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WILD Facts: Beyond the buzz of cicadas
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Summer evenings are filled with the sounds of cicadas, large insects with wide-set eyes and transparent, veined wings. In error, some people refer to the non-jumping cicada as a locust, which is a grasshopper relative. Male cicadas attract females by making an extremely loud, rattling buzz with their abdomens. Females respond by clicking their wings.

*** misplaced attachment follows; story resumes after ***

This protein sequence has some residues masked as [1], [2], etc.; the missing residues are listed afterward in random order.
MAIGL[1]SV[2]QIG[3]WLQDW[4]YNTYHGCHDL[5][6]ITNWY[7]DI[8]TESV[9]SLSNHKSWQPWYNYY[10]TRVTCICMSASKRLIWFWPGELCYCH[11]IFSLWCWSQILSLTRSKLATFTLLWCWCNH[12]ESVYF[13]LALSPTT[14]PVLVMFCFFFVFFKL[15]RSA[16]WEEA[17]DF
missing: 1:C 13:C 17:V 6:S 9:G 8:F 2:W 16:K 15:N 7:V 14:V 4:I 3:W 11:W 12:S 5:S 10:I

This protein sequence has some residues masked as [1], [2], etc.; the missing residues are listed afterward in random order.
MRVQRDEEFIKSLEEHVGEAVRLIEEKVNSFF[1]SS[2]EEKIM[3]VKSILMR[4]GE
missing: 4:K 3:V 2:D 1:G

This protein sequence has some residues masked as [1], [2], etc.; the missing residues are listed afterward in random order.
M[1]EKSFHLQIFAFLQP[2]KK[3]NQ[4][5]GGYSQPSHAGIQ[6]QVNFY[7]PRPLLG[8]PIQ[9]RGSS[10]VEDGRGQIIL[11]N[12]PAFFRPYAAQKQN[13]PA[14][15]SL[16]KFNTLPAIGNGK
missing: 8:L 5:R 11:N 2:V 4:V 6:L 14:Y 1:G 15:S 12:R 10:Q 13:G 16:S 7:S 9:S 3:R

After mating, the female lays hundreds of eggs in tree twigs. Newly hatched nymphs fall to the ground. The young spend up to 17 years developing underground (depending on the species), sucking on roots for food. Emerging adults only live a few days, just long enough to breed.
WILD Facts is a regular feature written by Linda May, a wildlife interpretive specialist with the Georgia DNR Wildlife Resources Division.
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